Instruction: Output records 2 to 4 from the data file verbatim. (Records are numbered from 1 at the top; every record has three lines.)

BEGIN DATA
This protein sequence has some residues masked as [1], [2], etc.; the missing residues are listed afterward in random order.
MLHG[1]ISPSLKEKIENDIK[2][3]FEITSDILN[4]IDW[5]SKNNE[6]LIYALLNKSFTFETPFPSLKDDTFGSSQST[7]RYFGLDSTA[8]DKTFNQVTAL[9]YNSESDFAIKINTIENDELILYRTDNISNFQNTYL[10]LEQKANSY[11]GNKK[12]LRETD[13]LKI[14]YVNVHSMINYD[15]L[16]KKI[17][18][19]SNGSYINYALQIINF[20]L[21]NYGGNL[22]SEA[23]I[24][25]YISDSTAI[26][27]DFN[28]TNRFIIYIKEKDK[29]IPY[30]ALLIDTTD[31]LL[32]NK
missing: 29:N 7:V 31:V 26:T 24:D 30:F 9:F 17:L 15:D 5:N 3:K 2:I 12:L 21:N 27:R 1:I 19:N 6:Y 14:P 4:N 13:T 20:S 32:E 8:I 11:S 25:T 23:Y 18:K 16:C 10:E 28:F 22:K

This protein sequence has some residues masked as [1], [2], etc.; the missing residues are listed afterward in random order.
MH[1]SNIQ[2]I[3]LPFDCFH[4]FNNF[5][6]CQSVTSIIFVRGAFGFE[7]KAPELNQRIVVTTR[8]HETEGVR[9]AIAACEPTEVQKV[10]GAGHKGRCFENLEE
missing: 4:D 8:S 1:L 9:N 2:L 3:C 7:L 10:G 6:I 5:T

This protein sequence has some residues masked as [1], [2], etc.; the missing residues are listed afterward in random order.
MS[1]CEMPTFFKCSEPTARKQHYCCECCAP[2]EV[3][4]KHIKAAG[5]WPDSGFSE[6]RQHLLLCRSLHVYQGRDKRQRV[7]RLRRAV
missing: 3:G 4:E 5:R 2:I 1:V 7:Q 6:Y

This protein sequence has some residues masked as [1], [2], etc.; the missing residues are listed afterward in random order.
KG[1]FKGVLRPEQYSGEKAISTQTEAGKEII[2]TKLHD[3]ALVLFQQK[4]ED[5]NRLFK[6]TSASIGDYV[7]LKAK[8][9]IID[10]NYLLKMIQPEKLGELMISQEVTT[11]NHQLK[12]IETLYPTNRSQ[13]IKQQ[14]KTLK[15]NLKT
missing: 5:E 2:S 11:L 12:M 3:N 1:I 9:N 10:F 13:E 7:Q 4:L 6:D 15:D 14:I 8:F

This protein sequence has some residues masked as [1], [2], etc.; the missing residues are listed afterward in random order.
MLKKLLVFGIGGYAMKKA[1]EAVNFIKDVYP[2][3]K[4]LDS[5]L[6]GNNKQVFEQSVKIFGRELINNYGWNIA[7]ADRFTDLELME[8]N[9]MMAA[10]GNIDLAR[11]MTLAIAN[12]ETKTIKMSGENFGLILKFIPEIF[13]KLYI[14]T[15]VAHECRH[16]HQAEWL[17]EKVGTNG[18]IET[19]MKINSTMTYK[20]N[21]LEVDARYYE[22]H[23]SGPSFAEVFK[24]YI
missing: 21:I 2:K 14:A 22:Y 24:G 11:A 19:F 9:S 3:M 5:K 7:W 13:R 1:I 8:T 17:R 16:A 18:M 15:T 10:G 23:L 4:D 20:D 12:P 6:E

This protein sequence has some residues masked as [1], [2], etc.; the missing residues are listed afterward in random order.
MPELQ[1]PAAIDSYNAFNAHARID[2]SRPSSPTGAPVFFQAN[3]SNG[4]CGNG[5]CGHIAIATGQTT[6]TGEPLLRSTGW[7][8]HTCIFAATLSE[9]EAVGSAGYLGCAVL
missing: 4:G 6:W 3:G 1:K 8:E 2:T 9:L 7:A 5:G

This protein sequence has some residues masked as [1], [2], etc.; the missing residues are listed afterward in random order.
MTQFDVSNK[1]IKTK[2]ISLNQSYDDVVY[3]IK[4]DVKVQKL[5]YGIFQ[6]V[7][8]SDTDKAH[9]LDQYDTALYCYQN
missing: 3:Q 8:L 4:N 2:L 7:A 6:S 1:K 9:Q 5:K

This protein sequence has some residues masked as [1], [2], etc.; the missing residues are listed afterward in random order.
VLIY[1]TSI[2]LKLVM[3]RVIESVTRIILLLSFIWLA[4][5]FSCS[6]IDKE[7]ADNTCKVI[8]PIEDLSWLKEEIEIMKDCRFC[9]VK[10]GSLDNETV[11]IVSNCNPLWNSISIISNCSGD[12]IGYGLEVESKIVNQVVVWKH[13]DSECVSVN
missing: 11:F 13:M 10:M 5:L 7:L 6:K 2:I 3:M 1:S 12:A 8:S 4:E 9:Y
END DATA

This protein sequence has some residues masked as [1], [2], etc.; the missing residues are listed afterward in random order.
MH[1]SNIQ[2]I[3]LPFDCFH[4]FNNF[5][6]CQSVTSIIFVRGAFGFE[7]KAPELNQRIVVTTR[8]HETEGVR[9]AIAACEPTEVQKV[10]GAGHKGRCFENLEE
missing: 4:D 8:S 1:L 9:N 2:L 3:C 7:L 10:G 6:I 5:T

This protein sequence has some residues masked as [1], [2], etc.; the missing residues are listed afterward in random order.
MS[1]CEMPTFFKCSEPTARKQHYCCECCAP[2]EV[3][4]KHIKAAG[5]WPDSGFSE[6]RQHLLLCRSLHVYQGRDKRQRV[7]RLRRAV
missing: 3:G 4:E 5:R 2:I 1:V 7:Q 6:Y

This protein sequence has some residues masked as [1], [2], etc.; the missing residues are listed afterward in random order.
KG[1]FKGVLRPEQYSGEKAISTQTEAGKEII[2]TKLHD[3]ALVLFQQK[4]ED[5]NRLFK[6]TSASIGDYV[7]LKAK[8][9]IID[10]NYLLKMIQPEKLGELMISQEVTT[11]NHQLK[12]IETLYPTNRSQ[13]IKQQ[14]KTLK[15]NLKT
missing: 5:E 2:S 11:L 12:M 3:N 1:I 9:N 10:F 13:E 7:Q 4:L 6:D 15:D 14:I 8:F